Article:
Enviro’s Target Ex-Im Bank Over $3B LNG Loans
New York – Three environmental groups sued the U.S. Export-Import Bank on Thursday, claiming it failed to perform rigorous environmental assessments before approving $2.95 billion in financing for an Australian liquefied natural gas project backed by ConocoPhillips and Origin Energy Ltd.
The case, filed in California federal court, will test the still-unresolved legal issue of whether the Endangered Species Act applies to U.S. agency actions taken outside of the country’s borders — an issue experts have said is likely to crop up as the Ex-Im Bank ramps up its loans to energy projects around the world.
The Center for Biodiversity, Pacific Environment and Turtle Island Restoration Network argue that the loan to Australia Pacific LNG — the second-biggest financing in the Ex-Im Bank’s history — violates the ESA, the National Environmental Policy Act and the National Historic Preservation Act, which codifies America’s obligations to environmental protection under the World Heritage Convention.
The $20 billion project will drill up to 10,000 coal-seam gas wells and install nearly 300 miles of pipeline to transport the gas to the coast, where Origin and ConocoPhillips are building an LNG plant to liquefy and transport the gas along shipping lines that criss-cross the Great Barrier Reef.
“This liquefied natural gas project doesn’t meet U.S. standards, and we shouldn’t be subsidizing the world’s fossil fuel dependence or the destruction of a natural wonder like the Great Barrier Reef,” said Sarah Uhlemann, an attorney at the Center for Biological Diversity.
Uhlemann told Law360 that the groups would likely amend the complaint to include a $1.8 billion loan to another Australian LNG project, BG Group PLC’s Queensland Curtis plant, which the bank unanimously approved Nov. 9. The three organizations filed a formal notice of intent to challenge the loan earlier this week and must wait 60 days before filing suit.
The complaint is a shot across the bow at the Ex-Im Bank, which has angered environmentalists in recent years by ramping up its support for global energy projects. The bank made $7.2 billion in oil and gas, mining, and power loans last year, and has drawn fire for multibillion-dollar loans to Exxon Mobil Corp. and Petroleo Brasileiro Petrobras SA.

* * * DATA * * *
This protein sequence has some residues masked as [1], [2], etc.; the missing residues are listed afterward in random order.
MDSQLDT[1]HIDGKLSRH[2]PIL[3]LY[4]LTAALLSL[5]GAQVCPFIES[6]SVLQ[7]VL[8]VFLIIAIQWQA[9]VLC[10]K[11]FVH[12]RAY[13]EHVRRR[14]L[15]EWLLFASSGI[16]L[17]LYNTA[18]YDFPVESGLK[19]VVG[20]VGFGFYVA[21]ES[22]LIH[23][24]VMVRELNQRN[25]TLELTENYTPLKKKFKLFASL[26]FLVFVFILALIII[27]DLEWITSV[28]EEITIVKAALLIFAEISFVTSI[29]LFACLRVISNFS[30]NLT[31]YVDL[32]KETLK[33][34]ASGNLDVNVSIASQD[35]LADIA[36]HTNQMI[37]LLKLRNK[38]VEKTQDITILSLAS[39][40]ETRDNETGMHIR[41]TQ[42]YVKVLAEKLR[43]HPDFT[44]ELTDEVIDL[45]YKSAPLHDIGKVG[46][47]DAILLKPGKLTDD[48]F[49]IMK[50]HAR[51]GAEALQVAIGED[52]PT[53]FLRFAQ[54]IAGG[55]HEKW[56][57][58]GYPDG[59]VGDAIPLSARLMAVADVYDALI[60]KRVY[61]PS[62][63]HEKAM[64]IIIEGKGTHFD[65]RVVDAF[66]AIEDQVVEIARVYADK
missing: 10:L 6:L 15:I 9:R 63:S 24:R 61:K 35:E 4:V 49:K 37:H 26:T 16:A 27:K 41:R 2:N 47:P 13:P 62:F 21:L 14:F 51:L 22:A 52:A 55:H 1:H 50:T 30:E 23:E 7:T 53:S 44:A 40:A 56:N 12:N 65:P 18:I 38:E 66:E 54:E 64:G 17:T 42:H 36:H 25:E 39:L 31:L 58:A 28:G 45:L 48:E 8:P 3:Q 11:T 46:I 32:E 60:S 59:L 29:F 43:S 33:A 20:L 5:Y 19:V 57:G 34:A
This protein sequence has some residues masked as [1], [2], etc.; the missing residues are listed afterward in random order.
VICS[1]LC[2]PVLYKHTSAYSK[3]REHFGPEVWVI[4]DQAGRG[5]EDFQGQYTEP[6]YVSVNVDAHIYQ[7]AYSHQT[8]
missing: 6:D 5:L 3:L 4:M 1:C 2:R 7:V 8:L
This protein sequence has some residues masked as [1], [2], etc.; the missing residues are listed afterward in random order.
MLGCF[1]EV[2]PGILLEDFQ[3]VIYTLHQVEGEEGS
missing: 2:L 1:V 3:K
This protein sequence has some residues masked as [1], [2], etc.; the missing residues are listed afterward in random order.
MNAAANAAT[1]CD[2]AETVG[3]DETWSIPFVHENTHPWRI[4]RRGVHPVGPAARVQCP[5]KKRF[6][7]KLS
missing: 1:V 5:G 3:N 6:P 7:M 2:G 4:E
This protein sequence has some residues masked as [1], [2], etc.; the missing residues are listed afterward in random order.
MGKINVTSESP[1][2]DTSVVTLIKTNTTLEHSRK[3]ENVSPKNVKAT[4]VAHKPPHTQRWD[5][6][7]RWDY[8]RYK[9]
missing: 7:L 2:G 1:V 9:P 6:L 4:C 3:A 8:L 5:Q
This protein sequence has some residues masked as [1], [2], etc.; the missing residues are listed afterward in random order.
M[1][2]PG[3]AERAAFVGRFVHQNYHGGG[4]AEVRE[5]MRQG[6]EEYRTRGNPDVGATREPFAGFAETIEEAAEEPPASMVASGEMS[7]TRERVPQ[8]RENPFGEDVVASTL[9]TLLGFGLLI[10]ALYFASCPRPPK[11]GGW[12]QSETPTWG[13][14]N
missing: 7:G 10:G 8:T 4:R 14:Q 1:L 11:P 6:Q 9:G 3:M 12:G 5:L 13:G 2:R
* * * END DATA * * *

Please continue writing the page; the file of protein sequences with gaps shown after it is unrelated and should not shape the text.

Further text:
The Ex-Im Bank is hustling to meet President Barack Obama’s goal of doubling U.S. exports by 2015, and big-ticket energy loans are an easy way to make a dent. They have the added benefit of diversifying the bank’s financing activities away from aircraft leasing, a focus that has earned it the nickname “Boeing’s bank.”
But environmental groups say the bank is skimping on reviews under environmental laws like the ESA. Carbon emissions attributed to Ex-Im Bank-backed projects have nearly quadrupled since 2009, and while the bank has also boosted its financing for renewable energy, it has taken heat for its support of big oil and gas projects like a $3 billion loan to Exxon’s LNG project in Papua New Guinea approved earlier this year.
In Thursday’s complaint, the plaintiffs claim the Ex-Im Bank never issued environmental impact statements required under NEPA and the NHPA, and never made a serious effort to talk to fish and wildlife officials as required by the ESA.
At issue, however, is whether the bank is actually required to do any of those things and, by extension, how far U.S. environmental laws extend when a U.S. government agency is writing the checks, according to Jon Sohn, an energy and environmental partner at McKenna Long & Aldridge LLP.
“The extent to which Ex-Im Bank is required to adhere to U.S. environmental laws has always been a hotly debated area,” Sohn said in a previous interview. “The laws at issue clearly speak to international actions and U.S. government obligations, but Ex-Im Bank generally takes the position that those laws are not what guides them.”
Australia Pacific LNG is expected to produce 10 million tons of liquefied coal seam gas by mid-2015, nearly all of which will be sold in China. ConocoPhillips and Origin both own 37.5 percent, and China Petrochemical Corp., known as Sinopec, owns the remaining 25 percent.
In addition to the Ex-Im Bank loan, the project also has financing from China’s export-import bank and a 15-bank commercial syndicate led by Australia and New Zealand Banking Group Ltd. The remaining $11.5 billion will be carried by its three equity sponsors, and Origin raised about $650 million in new debt in October to meet its funding obligations.
The environmental groups are represented by Brendan R. Cummings and Miyoko Sakashita of the Center for Biological Diversity.
Counsel information for Ex-Im Bank was not immediately available.
The case is Center For Biological Diversity et al. v. Export-Import Bank of the U.S. et al., case number 3:12-cv-06325, in the U.S. District Court for the Northern District of California